Destiny Iron Axe Construction Notes

Destiny Iron Axe Construction Notes

The flaming ax from the Destiny: Rise of Iron trailer caught my attention pretty immediately. I don't think I have moved from seeing a prop to working on it so quickly, it was less than 24 hours from seeing the trailer to having materials and starting work. This prop took 3 months of really pushing to work most of my free time to get done for the Rise of Iron release.

This project came with a lot of issues ( as flaming 5 foot tall axes normally do). I needed to find a way to make this thing look like it was on fire, and also break it into parts to fit into a suitcase to fly to PAX. To try and tackle those problems I decided to break the haft into several parts that screw together, and have the head of the axe be hollow with adressable LED lights to give a flickering fire effect. 

The first step for this build was to create a life size layout using the few available reference images (The best ones were here). I used PVC pipe to create the handle with screw connectors from the plumbing section of the hardware store. The male end was a metal pipe piece that was entirely threaded, while the female side was a PVC pipe fitting that fit the threads that I ground down to fit inside of the main pipe sections so they would fit flush. I also decided to make the end spike out of wood, knowing I would probably want to rest this thing on the ground often. I also decided to try and keep weight and build time down I would do the rest of the detailing on the handle out of craft foam. The spines on the bottom were created using three layers of eva foam, a 3mm layer with two layers of 6mm on either side. Eight of those fit perfectly around my pipe. 

Here I have the 8 mace parts carved out with my rotary tool and placed on a board to be sprayed with plasti-dip. When I made Link's shield from Wind Waker I has some problems with the plasti-dip pulling off of PVC pipe parts even after them being sanded, so I decided on this build to spray plasti-dip on all of the foam parts separately and then glue them in place. Putting them on the board with tape was partially to keep them from moving everywhere as they were sprayed, but also to protect the back part that connects to the PVC from getting any plasti-dip on it. If There was a layer of paint or plasti-dip between the foam and PVC the glue would really just be holding the plasti-dip layer on instead of having a firm connection to the foam base. 

Here are the plasti-dipped foam pieces glued in place on the PVC pipe and wood spike that fit into the bottom of the pipe. 

On the left you can see my full scale mock up of the piece with the various pvc parts laid out. On the right is a better view of the next few steps. The axe had a tapering section between the haft and head, so I layered on epoxy putty and sanded it to the right dimensions with a large section left of pvc pip left on top to be set and glued into the foam of the axe head. You can also see in the right image the basic cut outs for the matching mace section at the top of the haft, I didn't take photos of it but the bottom mace section started out the same way.

I played around with several ideas to get the combination of complex shapes and hollowness I wanted for the head of the axe. My first attempt was shaped acrylic sheets with eva foam over it, that was a horrible combination of too heavy and unstable. After that I moved to a similar idea using sintra in place of foam, but that didn't allow for the transition from the blade sections to the chain wrapped section. Finally I saw Jechts cosplay (who is amazing, go follow him!) working with epsilon covered pink rigid insulation foam with the back carved away and decided to move forward with that. Knowing I would want an even shape, but to cut it apart later I used regular school glue to sort of tack two pieces of one inch foam together so I could cut and carve both halves, and then easily take them apart to resin and then hollow out on the back. Working in two halves also had the added benefit of allowing me to do resin layers on both sides at once without haveing to chase drips back and forth as I turned the piece.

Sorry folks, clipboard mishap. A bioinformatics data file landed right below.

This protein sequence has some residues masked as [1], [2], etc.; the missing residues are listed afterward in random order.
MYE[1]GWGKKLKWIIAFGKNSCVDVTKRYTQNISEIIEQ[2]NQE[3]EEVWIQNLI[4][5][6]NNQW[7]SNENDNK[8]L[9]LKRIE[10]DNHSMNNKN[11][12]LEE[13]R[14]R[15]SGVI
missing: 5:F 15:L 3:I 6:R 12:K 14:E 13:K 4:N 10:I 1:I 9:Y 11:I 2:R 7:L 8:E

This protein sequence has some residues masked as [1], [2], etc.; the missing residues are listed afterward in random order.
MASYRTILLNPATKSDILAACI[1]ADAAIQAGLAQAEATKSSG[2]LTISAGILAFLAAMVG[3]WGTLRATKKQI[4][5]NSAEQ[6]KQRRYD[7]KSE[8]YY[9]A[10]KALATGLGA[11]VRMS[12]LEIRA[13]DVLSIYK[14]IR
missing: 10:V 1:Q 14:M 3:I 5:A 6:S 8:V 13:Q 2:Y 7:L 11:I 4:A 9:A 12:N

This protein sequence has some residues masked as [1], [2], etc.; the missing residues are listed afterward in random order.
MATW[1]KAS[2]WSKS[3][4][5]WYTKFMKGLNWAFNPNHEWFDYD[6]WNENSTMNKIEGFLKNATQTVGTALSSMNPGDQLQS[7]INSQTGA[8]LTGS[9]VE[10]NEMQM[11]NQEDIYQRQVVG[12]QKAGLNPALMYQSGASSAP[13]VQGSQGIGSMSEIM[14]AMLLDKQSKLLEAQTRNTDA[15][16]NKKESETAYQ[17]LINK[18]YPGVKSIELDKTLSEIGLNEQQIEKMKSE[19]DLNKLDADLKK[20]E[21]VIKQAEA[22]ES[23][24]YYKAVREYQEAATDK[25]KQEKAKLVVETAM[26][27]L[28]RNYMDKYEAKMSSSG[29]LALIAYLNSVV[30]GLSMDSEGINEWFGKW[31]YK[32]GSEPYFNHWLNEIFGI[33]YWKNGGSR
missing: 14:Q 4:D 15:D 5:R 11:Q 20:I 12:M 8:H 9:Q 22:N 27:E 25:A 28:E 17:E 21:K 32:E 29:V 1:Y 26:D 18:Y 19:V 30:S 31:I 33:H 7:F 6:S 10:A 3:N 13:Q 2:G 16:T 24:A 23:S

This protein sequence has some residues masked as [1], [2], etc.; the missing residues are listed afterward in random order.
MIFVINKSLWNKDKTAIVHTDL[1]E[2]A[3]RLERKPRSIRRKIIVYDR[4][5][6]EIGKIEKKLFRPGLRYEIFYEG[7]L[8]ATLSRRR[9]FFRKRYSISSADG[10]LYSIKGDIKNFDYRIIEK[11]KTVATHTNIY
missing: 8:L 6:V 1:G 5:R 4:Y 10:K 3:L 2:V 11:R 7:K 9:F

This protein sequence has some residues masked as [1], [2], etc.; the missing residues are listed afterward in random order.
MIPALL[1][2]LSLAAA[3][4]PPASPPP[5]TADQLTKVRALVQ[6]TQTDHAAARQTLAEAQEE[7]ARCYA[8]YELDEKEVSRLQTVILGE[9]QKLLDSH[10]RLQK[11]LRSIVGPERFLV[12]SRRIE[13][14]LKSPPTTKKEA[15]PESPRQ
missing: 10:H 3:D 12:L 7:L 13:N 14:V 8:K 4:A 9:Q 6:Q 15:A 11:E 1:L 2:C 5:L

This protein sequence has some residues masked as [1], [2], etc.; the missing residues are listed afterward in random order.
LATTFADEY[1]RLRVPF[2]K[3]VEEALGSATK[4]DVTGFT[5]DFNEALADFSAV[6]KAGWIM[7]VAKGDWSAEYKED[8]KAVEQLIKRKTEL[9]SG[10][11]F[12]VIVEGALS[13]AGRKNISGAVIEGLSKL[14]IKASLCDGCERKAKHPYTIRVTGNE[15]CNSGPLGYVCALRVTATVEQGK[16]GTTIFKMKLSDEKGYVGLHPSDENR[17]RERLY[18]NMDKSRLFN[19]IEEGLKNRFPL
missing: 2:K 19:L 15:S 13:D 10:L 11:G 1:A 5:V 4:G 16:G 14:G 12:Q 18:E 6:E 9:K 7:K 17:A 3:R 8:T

Here you can see the axe taking a more final shape. The first step to carving like this is using a knife to take off the bigger areas roughly. In this case the corners were cut off in the areas that could be the blades and basic rounding on the area that would attach to the haft. After that it is all sanding.  I used a cheap 1/4 sheet sander from Harbor Freight with 120 grit (my favorite grit) to shape the large and more flat areas evenly and then went in and hand sanded everything until I was happy. Use a mask, you don't want to breath this stuff, wear an apron because the foam dust is staticy and clingy once sanded. Dryer sheets are great for getting the foam pieces less static so you can kind of clean up.  Take note of the copy of the full scale mock up in the back with the tree details cut out, it is important for the next step. 

I transferred the design for the cut out pieces onto the foam on both sides using the full size mock up from before. I melted the design into the foam with a crappy wood burner and some wax carving tools heated on an alcohol lap (that's just an easier method for me, but probably not for everyone). At first i tried to fight getting any texture on the inside of the cut outs, but then decided it might enhance the 'inner flame' effect so I calmed down on insane sanding in tiny carved spaces.

The two halves were then pulled apart to have epsilon applied, I used a knife slipped into a gap in the seam and then just worked it gently around the edge until they came apart. For me the white glue had actually not dried all the way through after several days so it made getting the sides  apart and cleaned up easier. Since I don't have a garage, and the desert weather can do weird things to resin reactions, I set both pieces up on a plastic covered surface (read an unopened floor mat set because it worked) and would coat them outside, and then bring them in to my more temperature controlled apartment. Shout out to my roomate for dealing with this BS!